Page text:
In NATO member Hungary, Russian agents have been fingered for training with a neo-Nazi militia; in the tiny Balkan state of Montenegro, which is on the verge of joining the transatlantic alliance, Moscow is accused of plotting a violent coup….
In Hungary, the story began with a gunfight in late October between police and the leader of the National Front movement, an extremist group that identifies with Hungarian fascists of the 1930s. Police subsequently raided a number of properties connected to the group and discovered large stockpiles of weapons, according to a report in the Financial Times. Hungary’s national security committee reported that Russian diplomats and men dressed in Russian military intelligence uniforms had openly engaged in paramilitary training exercises with members of the group….
In short, the regime of Vladimir Putin appears to have been intimately involved with an armed movement dedicated to restoring fascism in Hungary….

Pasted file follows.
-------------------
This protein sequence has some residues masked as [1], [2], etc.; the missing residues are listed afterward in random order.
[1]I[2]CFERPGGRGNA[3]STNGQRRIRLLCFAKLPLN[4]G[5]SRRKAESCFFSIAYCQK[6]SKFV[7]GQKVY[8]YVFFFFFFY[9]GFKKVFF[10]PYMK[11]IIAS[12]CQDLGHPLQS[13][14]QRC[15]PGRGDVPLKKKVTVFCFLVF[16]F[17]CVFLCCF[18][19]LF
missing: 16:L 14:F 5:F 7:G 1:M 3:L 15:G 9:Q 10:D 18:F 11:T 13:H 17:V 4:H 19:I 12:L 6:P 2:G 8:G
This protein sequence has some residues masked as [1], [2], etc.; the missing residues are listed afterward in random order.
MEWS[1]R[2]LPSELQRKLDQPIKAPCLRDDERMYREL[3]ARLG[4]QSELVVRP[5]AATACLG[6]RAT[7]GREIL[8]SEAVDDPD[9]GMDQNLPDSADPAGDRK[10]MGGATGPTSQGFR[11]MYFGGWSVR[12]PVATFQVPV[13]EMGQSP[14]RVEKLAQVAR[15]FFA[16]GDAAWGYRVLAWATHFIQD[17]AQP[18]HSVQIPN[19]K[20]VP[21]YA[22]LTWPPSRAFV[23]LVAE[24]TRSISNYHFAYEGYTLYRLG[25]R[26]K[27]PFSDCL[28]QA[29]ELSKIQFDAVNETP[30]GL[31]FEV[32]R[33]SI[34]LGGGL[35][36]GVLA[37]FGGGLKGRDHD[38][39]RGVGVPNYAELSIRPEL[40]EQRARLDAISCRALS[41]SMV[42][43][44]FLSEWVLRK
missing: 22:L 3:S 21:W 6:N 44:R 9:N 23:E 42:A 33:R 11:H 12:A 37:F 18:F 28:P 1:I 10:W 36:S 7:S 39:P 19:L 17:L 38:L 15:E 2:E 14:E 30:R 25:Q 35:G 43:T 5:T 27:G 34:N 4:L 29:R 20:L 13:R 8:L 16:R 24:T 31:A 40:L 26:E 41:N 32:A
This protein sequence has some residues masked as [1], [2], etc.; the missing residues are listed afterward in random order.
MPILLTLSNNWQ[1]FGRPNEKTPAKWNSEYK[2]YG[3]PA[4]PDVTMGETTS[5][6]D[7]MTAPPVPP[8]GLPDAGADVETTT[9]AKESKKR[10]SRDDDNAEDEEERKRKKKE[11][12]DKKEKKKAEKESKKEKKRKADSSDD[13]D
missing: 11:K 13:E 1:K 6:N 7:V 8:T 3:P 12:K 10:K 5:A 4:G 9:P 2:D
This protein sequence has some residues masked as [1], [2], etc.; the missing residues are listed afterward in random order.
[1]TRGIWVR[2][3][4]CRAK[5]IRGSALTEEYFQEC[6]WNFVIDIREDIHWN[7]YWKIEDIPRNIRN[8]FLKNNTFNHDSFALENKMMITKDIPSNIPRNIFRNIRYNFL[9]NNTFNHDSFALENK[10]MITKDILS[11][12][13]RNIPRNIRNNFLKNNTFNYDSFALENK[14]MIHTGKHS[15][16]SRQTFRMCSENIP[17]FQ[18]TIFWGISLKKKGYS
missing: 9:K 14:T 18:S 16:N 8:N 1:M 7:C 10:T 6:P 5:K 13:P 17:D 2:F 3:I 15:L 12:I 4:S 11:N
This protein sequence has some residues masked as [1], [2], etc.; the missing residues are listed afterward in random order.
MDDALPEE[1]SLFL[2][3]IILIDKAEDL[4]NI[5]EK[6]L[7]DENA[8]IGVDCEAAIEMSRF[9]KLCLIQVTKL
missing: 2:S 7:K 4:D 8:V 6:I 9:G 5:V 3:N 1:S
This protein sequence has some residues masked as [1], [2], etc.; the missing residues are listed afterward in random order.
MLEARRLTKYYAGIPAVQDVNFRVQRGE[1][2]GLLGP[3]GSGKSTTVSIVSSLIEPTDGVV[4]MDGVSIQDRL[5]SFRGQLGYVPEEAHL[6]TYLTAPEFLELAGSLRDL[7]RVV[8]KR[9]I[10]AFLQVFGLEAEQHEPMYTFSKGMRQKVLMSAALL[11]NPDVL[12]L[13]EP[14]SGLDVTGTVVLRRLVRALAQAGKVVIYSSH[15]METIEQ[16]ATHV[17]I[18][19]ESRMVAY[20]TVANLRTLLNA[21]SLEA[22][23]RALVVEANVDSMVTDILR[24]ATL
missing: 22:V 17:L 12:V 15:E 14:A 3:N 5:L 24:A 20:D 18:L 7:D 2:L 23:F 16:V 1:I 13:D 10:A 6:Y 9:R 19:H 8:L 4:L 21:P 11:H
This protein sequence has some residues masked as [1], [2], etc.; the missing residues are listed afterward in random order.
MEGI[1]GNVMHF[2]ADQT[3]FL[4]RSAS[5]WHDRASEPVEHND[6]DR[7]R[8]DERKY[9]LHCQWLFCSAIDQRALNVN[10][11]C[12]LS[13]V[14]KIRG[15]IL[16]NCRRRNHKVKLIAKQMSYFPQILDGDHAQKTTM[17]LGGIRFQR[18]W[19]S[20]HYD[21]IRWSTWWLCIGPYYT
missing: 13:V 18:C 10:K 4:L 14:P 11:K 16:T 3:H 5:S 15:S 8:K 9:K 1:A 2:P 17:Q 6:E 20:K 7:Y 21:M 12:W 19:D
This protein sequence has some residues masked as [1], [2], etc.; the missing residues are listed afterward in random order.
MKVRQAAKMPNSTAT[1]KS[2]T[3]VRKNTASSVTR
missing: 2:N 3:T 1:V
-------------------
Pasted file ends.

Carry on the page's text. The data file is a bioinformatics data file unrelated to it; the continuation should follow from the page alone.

An even more audacious operation was underway in Montenegro, if authorities there and in neighboring Serbia are right. They say Russian agents attempted to foment a coup on Oct. 16, when parliamentary elections were being held. The idea was that armed men would seize the parliament building and assassinate then-Prime Minister Milo Djukanovic, who has led his country’s bid for NATO membership. Some 20 Serbians and Montenegrins were arrested for participating in the plot. One, a notorious Serbian mercenary, has told authorities of visiting Moscow to discuss the coup and receiving $200,000 to carry it out, according to a report in the New York Times….
Russian intelligence services have been known for meddling in foreign countries since the time of the czars. But veteran analysts say such bold attempts to sow chaos in countries linked to NATO are virtually unprecedented. They reflect a regime that has given free rein to its covert operatives, on the calculation that there will be little or no pushback from a weak and divided West. Until that theory is proved wrong, expect more trouble from Moscow’s agents.